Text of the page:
Application developers will no longer be able to use Google to avoid Internet censorship. Google App Engine is abandoning a practice called front-end, which allows services to use the Google network to avoid network blockages in countries like China and Iran.
A recent change in Google's network architecture means that the trick no longer works. Discovered for the first time by Tor developers on April 13, the change has been extended through Google services and threatens to disrupt services for a number of anti-censorship tools, including Signal, GreatFire.org and VPN services. of Psiphon.
"The facade of the domain has never been a supported feature in Google"
Asked by The Verge, Google said the changes were the result of a long-planned network update. "The dominance of the domain has never been a feature admitted to Google," said a company representative, "but until recently it was working due to a peculiarity of our software stack." We are constantly evolving our network and, as part of an update of planned software, the façade of the domain no longer works, we have no plan to offer it as a feature. "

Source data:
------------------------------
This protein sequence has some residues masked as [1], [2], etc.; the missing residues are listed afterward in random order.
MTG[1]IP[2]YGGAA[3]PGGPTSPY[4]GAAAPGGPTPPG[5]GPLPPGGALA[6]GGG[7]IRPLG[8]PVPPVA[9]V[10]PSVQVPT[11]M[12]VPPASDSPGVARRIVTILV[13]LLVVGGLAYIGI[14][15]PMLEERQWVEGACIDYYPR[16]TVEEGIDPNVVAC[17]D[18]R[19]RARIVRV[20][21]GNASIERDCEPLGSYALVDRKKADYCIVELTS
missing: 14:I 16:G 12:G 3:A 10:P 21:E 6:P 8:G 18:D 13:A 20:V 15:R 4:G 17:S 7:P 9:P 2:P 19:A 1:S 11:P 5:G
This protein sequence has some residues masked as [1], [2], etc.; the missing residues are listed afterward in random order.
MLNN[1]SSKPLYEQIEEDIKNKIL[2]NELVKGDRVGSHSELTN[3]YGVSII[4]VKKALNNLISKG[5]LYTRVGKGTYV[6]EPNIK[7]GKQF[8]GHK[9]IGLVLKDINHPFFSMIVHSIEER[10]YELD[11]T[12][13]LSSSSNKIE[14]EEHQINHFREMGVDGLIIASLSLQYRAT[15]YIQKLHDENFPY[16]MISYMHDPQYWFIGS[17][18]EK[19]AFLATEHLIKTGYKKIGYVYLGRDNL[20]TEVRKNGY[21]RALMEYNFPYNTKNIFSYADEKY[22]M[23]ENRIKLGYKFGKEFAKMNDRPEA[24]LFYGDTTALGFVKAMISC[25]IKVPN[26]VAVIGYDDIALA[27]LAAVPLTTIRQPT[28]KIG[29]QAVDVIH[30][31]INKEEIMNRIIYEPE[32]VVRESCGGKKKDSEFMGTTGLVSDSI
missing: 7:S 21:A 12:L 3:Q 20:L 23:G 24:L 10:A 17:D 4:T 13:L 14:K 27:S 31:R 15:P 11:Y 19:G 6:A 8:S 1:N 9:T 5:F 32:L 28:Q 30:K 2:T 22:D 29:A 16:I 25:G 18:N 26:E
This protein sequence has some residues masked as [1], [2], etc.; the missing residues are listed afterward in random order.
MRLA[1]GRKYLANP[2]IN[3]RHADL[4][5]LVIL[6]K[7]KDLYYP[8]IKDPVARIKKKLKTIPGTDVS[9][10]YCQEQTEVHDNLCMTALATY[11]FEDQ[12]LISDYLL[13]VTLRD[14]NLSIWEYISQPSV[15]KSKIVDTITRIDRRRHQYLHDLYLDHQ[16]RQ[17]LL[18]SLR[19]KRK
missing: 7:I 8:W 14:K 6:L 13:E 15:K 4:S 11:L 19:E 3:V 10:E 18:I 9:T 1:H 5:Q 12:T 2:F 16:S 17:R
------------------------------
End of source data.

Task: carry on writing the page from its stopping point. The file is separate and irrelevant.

The domain facade allowed developers to use Google as a proxy, forwarding traffic to their own servers through a Google.com domain. That was particularly important to evade censorship at the state level, which could try to block all traffic sent to a particular service. Whenever the service uses the front domain, all the data requests in the country would appear as if they were directed to Google.com, with the encryption preventing the censors from going deeper.
Although it was never an explicit feature of Google's App Engine, domain advertising was widely publicized since Signal publicly adopted it in 2016. The technique was also used by state hackers: according to a recent FireEye report, the APT29 domain linked to the Kremlin – leading to smuggle information out of targets for two years.